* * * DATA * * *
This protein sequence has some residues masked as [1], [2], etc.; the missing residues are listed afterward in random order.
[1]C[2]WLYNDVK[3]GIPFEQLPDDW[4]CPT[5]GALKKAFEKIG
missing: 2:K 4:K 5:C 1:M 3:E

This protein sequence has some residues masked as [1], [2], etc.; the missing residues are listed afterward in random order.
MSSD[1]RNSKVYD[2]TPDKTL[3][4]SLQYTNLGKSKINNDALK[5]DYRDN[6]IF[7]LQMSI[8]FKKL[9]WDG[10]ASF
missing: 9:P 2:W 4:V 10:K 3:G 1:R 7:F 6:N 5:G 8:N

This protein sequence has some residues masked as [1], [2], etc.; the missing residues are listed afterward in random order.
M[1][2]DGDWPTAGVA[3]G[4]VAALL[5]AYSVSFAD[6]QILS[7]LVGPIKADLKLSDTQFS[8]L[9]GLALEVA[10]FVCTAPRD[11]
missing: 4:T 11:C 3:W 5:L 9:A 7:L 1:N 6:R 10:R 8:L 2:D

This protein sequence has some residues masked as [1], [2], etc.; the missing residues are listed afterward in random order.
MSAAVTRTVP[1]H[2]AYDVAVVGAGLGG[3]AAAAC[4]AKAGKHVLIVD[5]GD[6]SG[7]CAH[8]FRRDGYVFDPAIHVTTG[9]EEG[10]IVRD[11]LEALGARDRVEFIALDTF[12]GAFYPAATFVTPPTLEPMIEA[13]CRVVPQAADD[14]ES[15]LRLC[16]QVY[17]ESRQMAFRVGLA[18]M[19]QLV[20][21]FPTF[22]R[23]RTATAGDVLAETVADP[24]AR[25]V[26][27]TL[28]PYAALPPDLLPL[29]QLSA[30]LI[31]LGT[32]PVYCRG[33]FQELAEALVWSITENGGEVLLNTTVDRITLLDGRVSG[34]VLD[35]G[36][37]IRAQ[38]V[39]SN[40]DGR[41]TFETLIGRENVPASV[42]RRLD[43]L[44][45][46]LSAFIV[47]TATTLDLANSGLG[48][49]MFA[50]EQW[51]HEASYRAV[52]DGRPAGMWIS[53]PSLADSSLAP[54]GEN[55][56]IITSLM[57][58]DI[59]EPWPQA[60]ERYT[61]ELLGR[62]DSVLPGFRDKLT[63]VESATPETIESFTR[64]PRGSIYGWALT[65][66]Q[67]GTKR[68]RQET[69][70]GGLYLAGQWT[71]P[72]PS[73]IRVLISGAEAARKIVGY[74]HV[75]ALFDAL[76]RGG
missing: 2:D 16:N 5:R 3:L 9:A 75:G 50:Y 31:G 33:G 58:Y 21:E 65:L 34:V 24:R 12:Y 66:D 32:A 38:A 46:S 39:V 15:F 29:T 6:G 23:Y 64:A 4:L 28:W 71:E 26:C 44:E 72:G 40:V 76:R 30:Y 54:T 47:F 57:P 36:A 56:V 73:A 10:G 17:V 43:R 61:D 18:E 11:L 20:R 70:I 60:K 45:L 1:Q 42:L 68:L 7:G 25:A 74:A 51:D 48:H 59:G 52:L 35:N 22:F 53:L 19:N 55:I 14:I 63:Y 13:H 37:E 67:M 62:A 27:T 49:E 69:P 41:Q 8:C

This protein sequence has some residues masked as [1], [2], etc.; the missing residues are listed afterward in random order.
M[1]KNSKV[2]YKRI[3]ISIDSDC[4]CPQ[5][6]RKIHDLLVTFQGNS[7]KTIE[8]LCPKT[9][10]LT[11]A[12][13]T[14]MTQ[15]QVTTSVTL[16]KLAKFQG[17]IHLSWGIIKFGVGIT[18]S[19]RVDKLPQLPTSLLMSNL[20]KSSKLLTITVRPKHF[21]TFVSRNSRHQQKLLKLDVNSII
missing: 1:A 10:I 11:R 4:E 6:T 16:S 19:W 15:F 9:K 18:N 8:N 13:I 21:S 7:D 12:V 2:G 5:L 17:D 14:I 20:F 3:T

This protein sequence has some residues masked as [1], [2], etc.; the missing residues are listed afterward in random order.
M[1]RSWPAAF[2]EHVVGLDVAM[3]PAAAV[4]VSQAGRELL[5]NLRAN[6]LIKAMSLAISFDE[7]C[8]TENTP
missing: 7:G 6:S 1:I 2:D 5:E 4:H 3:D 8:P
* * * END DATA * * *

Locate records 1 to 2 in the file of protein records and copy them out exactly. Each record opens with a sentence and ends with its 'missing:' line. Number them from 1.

This protein sequence has some residues masked as [1], [2], etc.; the missing residues are listed afterward in random order.
[1]C[2]WLYNDVK[3]GIPFEQLPDDW[4]CPT[5]GALKKAFEKIG
missing: 2:K 4:K 5:C 1:M 3:E

This protein sequence has some residues masked as [1], [2], etc.; the missing residues are listed afterward in random order.
MSSD[1]RNSKVYD[2]TPDKTL[3][4]SLQYTNLGKSKINNDALK[5]DYRDN[6]IF[7]LQMSI[8]FKKL[9]WDG[10]ASF
missing: 9:P 2:W 4:V 10:K 3:G 1:R 7:F 6:N 5:G 8:N